It took a few years, but as her youngest headed to first grade, Kelly headed back to her sewing machine and turned her former Etsy baby quilt shop into “Kelly Bee Designs: Mastectomy and Surgical Recovery Clothing.” She added pockets to tank tops, hoodies, and pajamas and won over legions of fans who found themselves much like Kelly – navigating a pre- to post-surgery world with little help. 

“Anyone who has tried to find clothes to wear out while their drains are in knows how few items exist that are functional, never mind cute. Thanks, Kelly for making this journey a little bit easier,” one recent reviewer wrote.

To date, Kelly Bee Designs has sold over 8,000 garments on Etsy and has more than 1000 five-star reviews. As demand for the niche brand has increased, Kelly has grown her company from Jo-Ann fabric runs and a sewing machine in the guest bedroom – she estimates she’s sewn about 6,000 garments herself – to having the items manufactured overseas. 

But whether she is stitching the clothing herself or placing bulk orders with a factory, what makes Kelly’s shop work so well is her knowledge of her customer base. Kelly Bee Designs is not the vision of someone who can only imagine the post-surgery journey, it is the vision of someone who has lived it. Someone who knows how lonely it can be. 

There is a blog on her website which she has filled with tips and insights about what to expect before and after the surgery. “A lot of people don’t know anyone who has gone through the surgery,” Kelly said. Then with each purchase, she includes a note. “I just write a little something,” she said. “It makes me feel like I am sending a little hug to my customer.”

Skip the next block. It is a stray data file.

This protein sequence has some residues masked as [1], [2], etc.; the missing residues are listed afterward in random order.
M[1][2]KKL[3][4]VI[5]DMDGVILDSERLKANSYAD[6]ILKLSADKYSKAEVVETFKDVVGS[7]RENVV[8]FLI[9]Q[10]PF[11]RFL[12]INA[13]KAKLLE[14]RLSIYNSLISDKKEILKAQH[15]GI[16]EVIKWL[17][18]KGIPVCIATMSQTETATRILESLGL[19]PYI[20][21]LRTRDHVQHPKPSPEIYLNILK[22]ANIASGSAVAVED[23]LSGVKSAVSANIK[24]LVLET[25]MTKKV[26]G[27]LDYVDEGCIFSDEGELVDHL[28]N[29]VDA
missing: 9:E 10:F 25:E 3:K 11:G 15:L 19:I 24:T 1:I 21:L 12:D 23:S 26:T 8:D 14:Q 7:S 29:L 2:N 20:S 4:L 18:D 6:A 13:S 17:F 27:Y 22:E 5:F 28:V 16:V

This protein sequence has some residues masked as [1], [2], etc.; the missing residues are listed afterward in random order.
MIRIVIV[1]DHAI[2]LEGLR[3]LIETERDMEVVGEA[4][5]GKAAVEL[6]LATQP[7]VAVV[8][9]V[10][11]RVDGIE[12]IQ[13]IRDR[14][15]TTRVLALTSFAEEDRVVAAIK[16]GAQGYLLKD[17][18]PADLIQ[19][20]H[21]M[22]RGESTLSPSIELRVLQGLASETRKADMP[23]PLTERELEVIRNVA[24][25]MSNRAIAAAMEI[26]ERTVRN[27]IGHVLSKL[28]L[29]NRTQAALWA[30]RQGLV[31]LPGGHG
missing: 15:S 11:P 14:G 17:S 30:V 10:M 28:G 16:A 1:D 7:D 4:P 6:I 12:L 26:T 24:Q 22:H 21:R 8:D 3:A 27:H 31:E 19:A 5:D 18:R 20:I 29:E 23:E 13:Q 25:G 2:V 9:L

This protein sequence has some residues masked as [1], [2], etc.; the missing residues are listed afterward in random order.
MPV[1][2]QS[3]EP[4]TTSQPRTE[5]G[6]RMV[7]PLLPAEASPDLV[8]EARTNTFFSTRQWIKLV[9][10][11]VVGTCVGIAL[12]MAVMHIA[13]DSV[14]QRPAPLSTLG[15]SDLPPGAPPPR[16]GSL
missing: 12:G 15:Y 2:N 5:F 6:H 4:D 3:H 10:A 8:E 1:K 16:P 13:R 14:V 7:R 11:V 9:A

Everything about the process is done with intent and the customer in mind right down to the fabric that is used to form the pockets. “I spend a lot of time thinking about fabric,” said Kelly. She favors bold florals or whimsical patterns even though the pockets are not meant to be seen. 

“You’re going to do this horrible thing that you’re dreading and you see this bright, colorful print and it makes you smile,” she said. It’s like passing a secret note between two people who know exactly what it feels like to be at that moment.  

Editor’s note: Full disclosure, Kelly Bee Designs is now based in Malvern, but Kelly was a West Chester resident when she began her amazing company – so I say that counts.

Facts about Breast Cancer:  

  • 1 in 8 women in the United States will be diagnosed with breast cancer in her lifetime.
  • In 2023, an estimated 297,790 women and 2,800 men will be diagnosed with invasive breast cancer. 
  • There are five stages of Breast Cancer. Stage 0 – abnormal cells have been found; Stage 1 – cancer is evident but it is contained to the area where cells were first detected. Stage 2 – means the cancer is growing but still contained. Stage 3 – the cancer has spread but not yet to distant organs. In Stage 4 – also known as metastatic breast cancer – the cancer has spread to other areas of the body. Stage 4 cancer is not curable.
  • Breast cancer death rates have declined 43 percent from 1989 to 2020. This is in part due to better screening and early detection efforts, increased awareness, and continually improving treatment options.
  • There are currently over 3.8 million breast cancer survivors in the United States.

Facts from the National Breast Cancer Foundation